has worked in India (especially a foreign crew) would know just how
frustrating an experience it can be. Yet, they've come out with a
magnificent product. Truly a classic. Fine viewing. Definitely
I first saw The Jewel in the Crown while I was in college on video. I was
quite drawn in by it. There are many fine performances in this piece
including Susan Wooldridge (Daphne Manners), Art Malik (Hari Kumar), Tim
Pigott-Smith (Merrick), Geraldine James (Sarah Layton), Judy Parfitt
(Mildred Layton), Dame Peggy Ashcroft (Barbie Bachelor), and Charles Dance
(Guy Peron). It is these performances which keep the piece moving in the
"less interesting" parts.
In fact, I think it is the persona of Sarah Layton played by Geraldine James that makes the middle part of the series really go. She comes across as being quite likeable and reasonable living in a situation and time that is full of discord and chaos. Judy Parfitt is wonderful as her mother. And when Charles Dance enters the picture as Guy Peron..... well I had hoped that Sarah Layton would really just settle with Guy. The chemistry they have on screen was quite palpable.
The series can be a bit stiff and starchy which is fitting considering the subject matter and the characters. I really enjoyed the Daphne-Hari romance. More wonderful chemistry between the characters. The world was well painted as full of turmoil for the British Raj whose rule in India was ending during the chaos of WWII.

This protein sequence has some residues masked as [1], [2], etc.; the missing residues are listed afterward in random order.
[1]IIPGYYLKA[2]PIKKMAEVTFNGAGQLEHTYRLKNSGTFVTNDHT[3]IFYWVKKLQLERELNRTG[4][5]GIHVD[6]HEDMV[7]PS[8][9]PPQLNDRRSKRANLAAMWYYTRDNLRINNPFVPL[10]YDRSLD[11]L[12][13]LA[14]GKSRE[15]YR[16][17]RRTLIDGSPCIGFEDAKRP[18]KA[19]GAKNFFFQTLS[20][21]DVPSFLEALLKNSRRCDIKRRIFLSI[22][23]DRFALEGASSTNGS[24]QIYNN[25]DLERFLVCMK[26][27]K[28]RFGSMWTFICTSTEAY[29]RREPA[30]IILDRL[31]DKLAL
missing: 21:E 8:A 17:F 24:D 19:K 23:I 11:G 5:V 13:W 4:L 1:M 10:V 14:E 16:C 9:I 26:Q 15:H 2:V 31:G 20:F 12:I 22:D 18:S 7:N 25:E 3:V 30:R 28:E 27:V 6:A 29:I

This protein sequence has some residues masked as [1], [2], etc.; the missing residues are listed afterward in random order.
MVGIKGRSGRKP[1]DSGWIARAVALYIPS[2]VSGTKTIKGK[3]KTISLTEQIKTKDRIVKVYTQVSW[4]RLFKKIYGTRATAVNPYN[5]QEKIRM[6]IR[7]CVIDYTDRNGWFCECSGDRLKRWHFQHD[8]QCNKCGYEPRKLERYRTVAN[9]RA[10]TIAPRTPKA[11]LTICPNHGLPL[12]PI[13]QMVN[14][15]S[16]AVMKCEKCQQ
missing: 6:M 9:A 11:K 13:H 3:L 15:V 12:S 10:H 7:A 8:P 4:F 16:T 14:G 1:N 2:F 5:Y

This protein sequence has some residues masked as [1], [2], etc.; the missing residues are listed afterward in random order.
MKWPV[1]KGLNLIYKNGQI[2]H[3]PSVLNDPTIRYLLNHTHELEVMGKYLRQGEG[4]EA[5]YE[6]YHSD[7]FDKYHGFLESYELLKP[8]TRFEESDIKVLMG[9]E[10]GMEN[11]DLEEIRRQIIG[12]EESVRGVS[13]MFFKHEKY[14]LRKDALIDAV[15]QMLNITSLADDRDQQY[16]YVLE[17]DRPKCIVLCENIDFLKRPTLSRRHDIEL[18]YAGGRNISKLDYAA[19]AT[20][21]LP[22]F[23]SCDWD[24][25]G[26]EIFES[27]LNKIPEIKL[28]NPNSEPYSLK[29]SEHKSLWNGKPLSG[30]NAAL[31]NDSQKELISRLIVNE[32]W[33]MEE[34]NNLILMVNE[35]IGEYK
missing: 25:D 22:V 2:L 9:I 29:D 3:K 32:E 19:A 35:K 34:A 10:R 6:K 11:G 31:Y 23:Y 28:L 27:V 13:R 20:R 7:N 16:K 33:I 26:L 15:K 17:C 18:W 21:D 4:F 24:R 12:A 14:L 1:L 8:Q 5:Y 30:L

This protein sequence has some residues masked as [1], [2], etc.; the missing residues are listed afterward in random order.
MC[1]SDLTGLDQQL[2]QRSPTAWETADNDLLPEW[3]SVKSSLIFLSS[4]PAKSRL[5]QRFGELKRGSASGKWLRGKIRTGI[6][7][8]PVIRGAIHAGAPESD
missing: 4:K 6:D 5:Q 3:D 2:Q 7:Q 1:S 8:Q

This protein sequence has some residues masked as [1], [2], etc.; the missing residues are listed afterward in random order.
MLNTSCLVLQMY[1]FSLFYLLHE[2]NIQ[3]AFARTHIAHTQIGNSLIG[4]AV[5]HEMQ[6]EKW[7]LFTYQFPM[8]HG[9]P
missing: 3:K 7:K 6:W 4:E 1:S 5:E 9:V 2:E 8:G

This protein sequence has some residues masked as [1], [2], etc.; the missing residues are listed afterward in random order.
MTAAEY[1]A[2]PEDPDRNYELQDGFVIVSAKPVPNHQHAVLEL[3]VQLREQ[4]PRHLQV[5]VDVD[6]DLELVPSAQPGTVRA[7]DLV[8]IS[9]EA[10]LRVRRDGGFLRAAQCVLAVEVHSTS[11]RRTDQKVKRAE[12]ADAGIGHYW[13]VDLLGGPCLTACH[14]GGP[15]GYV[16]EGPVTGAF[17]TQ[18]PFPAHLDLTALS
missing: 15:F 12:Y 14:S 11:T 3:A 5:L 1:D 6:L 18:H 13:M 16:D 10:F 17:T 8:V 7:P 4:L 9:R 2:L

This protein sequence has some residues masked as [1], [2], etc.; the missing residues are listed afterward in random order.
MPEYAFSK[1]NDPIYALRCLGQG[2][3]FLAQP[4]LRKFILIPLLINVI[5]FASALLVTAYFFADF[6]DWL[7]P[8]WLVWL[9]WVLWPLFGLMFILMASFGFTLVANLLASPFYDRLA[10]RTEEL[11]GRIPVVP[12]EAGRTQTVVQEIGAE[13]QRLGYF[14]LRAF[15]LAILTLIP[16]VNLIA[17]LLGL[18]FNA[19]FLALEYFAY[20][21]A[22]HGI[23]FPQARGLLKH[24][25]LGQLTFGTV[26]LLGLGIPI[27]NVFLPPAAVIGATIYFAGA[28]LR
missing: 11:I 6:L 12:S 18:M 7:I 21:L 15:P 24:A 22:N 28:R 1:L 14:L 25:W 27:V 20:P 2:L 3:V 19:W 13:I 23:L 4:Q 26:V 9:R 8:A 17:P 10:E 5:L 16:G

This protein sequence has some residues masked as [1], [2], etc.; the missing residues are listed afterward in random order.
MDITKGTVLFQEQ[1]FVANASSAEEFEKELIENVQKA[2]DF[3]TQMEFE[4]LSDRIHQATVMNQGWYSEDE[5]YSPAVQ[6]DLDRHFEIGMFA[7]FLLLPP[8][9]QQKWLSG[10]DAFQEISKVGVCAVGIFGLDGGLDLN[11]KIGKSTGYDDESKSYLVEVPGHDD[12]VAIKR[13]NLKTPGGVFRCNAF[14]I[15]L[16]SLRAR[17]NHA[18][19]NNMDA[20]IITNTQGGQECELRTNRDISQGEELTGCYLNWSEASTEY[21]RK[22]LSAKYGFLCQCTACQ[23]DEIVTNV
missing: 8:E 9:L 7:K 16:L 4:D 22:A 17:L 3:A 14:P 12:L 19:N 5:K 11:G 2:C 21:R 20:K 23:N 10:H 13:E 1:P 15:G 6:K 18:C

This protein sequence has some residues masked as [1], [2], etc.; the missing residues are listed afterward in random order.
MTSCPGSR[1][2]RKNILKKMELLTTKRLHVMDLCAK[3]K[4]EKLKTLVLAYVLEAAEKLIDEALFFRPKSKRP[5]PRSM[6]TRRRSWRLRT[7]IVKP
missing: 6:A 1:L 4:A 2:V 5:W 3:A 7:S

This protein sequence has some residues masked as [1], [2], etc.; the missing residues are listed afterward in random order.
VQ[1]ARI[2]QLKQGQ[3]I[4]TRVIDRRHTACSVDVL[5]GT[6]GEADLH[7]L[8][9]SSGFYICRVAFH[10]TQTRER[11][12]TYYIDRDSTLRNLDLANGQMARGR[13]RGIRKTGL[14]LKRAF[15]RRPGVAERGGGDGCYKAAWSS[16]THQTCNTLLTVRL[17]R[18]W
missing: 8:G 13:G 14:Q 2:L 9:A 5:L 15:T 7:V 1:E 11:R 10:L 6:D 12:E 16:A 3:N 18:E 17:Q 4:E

Definitely worth watching. I recommend this work highly.
I really loved this series. I think I've seen the whole series about 7 or
times, and I see something new each time.
The Jewel in the Crown tells the story of individual people trying to live their lives in a world in the process of changing beyond recognition. The acting quality and execution of the entire production has never been equaled. You really believe that these people lived in this extraordinary time, the beginning of the end of the British Empire. Some are able to move forward into the new world, some are destroyed, and all are changed forever.
I actually think that the series is better than the sum of the books, but nothing beats the first book in the series (The Jewel in the Crown) as a stand-alone novel. It's all about human perspective. Similar to the film Rashomon (or Courage Under Fire), the novel Jewel in the Crown tells a story from every point of view except one. You have to think about what that means. The series captures this effect differently, but it does so beautifully.
The haunting story of Paul Scott's THE RAJ QUARTET brought to the screen with flawless acting and character interpretation. While the story is not a pleasant one, the screenplay captures the scope of the problems created by nearly 300 years of British presence in India. Peggy Ashcroft, Fabia Drake, Judy Parfitt, Art Malik and above all Tim Pigott-Smith, to mention but a very few of the cast, create memorable characters that come alive on the screen and will live on in your memories. Superb...